Finally, Antarctica is delivering record grand health scores and growing ahead of the industry, especially in the Rio de Janeiro market. This is the brands of [Foreign Language], which means good guys, nice people, people who know beer and enjoy it with longtime friends. And as such, is integrated into and connected with local Brazilian culture. Consequently, the brand has a high-profile sporting events and activities ranging from Carnival at the start of the year to the traditional St. John celebrations in June. Innovation has also been important in growing the brand. With Antarctica Sub Zero major success and continued to be rolled out across the country.

Growing our premium volumes in Brazil is an objective for the next few years and our launch of Budweiser last August is a key part of the plan. The plan has been well received and is exceeding our expectations. The initial focus for the brand was incising (ph) it in the South and Southeast, leveraging a number of event platforms, but has since been rolled out nationwide. A quick mention of Stella Artois, which is also performing well, growing by more than 200% last year. Together, Budweiser and Stella Artois are helping us to make a step change in international premium in Brazil.

Moving finally to China, China is an exciting market for us, with significant per capita growth opportunities and long-term volume and margin potential. Our strategic priority in China is similar to Brazil in many respects, although the markets are of course very different. We want to grow preference for our focus brands of Budweiser, Harbin and Sedrin, maintain a healthy renovation and innovation pipeline, grow our premium volumes through Budweiser and Stella Artois, expand geographically through growth acquisitions and Greenfield developments, and as we expand we’ll continue to build our people and process competences.

Our beer volumes in China grew by 6.4% in 2011, excluding acquisitions. However, our focus brands Budweiser, Harbin and Sedrin, grew at more than twice that rate, 13.9%, and have been increasing their share of total China volumes consistently year after year. They now account for almost 70% of our volume with a compound annual growth rate since 2008 of 11.2%. We estimate that we gain share during the year with our premiumization strategy leading to a favorable brand mix and growth in net revenue per hectoliter in China of 9.9%.

Innovation pipeline in China is also healthy and diverse, and covers the spectrum from the senior Stella Artois in three major cities to national rollouts such as the Budweiser Aluminum Bottle, to pilot projects in test markets, and finally to regional initiatives for Sedrin. It is as I said earlier; China is a fast-growing market, with the growth potential varying by region. Naturally, we are focusing on those markets with the greatest growth potential and are expanding to these markets through growth acquisition and Greenfield developments.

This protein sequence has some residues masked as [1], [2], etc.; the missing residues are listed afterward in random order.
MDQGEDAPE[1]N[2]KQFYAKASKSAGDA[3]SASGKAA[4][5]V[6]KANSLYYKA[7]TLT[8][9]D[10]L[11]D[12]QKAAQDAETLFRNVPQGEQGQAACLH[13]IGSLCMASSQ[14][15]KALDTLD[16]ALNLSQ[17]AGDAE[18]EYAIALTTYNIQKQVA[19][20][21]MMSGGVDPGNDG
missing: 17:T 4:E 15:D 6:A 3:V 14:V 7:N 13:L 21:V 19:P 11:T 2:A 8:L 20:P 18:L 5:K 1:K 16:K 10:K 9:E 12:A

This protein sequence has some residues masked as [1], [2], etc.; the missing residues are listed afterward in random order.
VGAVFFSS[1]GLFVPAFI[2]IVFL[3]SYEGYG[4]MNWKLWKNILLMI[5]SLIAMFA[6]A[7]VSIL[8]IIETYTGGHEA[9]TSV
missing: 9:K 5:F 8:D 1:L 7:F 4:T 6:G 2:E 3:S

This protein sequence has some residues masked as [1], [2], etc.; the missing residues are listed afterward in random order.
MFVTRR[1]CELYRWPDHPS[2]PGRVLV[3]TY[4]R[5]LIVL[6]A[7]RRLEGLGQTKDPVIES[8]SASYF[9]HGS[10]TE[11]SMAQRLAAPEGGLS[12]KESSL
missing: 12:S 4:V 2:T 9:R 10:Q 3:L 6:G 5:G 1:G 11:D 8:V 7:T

In 2011, we closed two acquisition, Liaoning and Henan, closed the third deal in (inaudible) January this year and opened a new brewery in Sichuan province in June. We have also announced six other Greenfield projects which will come on stream in the next few years.

Before handing over to Felipe, I would like to briefly cover the main highlights in the other three zones. Western Europe delivered a great result with volume growing 0.4% in a declining market. Our focus brands Jupiler in Belgium and Beck’s in Germany, delivered particularly strong numbers, supported by a good innovation agenda. Central and Eastern Europe face difficult markets in both Russia and Ukraine with total volumes declining by 4% in the year. However, good brand performances in our premiumization strategy led the volume share gains in Ukraine and value share gains in Russia. Latin America itself saw beer volumes up 3%. Argentina gained share with beer volumes growing by 4.7% in the year, led by strong performance from the market leader Quilmes, and 13% growth in Stella Artois.

I would now like to hand over to Felipe, to discuss the financial results. Felipe?

Felipe Dutra

Thank you, Brito, and hello, everyone. Our normalized earnings per share for the full year grew by 27.4% to $4.04 from $3.17 in 2010. This was largely due to a 9.7% increase in EBIT. Our net interest expense included within net finance costs continues to decline year-over-year, as we reduce our net debt level and manage our average coupon downwards. We expect the average coupon on net debt in 2012 to be in the range of 5% to 5.5%.

Other financial results also included with the net finance costs showed a favorable variance of $287 million in the fourth quarter when compared to last year. This is mainly due to gains from derivative contracts related to our share-based payment progress, while in the fourth quarter of 2010, these contracts generated a loss.

Our normalized effective tax rate for the year, excluding the effect of nonrecurring items dropped to 20.7% versus 24.8% last year. This decrease is due to a profit mix shift to countries with lower marginal tax rates, incremental income, tax benefits in Brazil and favorable outcomes on certain tax claims. We expect the normalized effective tax rate for 2012 to be in the range of 21% to 23% with long run guidance remaining at 25% to 27%.